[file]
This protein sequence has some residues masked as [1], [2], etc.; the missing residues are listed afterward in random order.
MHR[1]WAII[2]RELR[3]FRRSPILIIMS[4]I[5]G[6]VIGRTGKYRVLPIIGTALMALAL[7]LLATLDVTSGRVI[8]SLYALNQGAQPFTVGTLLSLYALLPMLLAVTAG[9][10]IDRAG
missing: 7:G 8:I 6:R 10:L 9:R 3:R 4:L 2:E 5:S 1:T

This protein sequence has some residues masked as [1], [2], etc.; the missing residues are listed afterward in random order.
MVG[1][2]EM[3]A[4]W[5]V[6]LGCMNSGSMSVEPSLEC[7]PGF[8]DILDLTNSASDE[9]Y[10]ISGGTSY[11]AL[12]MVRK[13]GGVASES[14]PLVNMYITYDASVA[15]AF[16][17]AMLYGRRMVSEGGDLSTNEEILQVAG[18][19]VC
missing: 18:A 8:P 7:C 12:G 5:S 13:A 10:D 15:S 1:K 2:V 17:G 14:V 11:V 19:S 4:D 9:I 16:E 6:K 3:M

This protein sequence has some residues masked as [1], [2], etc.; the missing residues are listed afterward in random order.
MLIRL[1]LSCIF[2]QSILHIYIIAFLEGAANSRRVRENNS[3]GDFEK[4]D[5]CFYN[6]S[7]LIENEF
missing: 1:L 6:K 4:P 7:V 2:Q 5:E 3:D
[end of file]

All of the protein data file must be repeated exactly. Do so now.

This protein sequence has some residues masked as [1], [2], etc.; the missing residues are listed afterward in random order.
MHR[1]WAII[2]RELR[3]FRRSPILIIMS[4]I[5]G[6]VIGRTGKYRVLPIIGTALMALAL[7]LLATLDVTSGRVI[8]SLYALNQGAQPFTVGTLLSLYALLPMLLAVTAG[9][10]IDRAG
missing: 7:G 8:I 6:R 10:L 9:R 3:R 4:L 2:E 5:S 1:T

This protein sequence has some residues masked as [1], [2], etc.; the missing residues are listed afterward in random order.
MVG[1][2]EM[3]A[4]W[5]V[6]LGCMNSGSMSVEPSLEC[7]PGF[8]DILDLTNSASDE[9]Y[10]ISGGTSY[11]AL[12]MVRK[13]GGVASES[14]PLVNMYITYDASVA[15]AF[16][17]AMLYGRRMVSEGGDLSTNEEILQVAG[18][19]VC
missing: 18:A 8:P 7:C 12:G 5:S 13:A 10:D 15:S 1:K 2:V 17:G 14:V 11:V 19:S 4:D 9:I 16:E 6:K 3:M

This protein sequence has some residues masked as [1], [2], etc.; the missing residues are listed afterward in random order.
MLIRL[1]LSCIF[2]QSILHIYIIAFLEGAANSRRVRENNS[3]GDFEK[4]D[5]CFYN[6]S[7]LIENEF
missing: 1:L 6:K 4:P 7:V 2:Q 5:E 3:D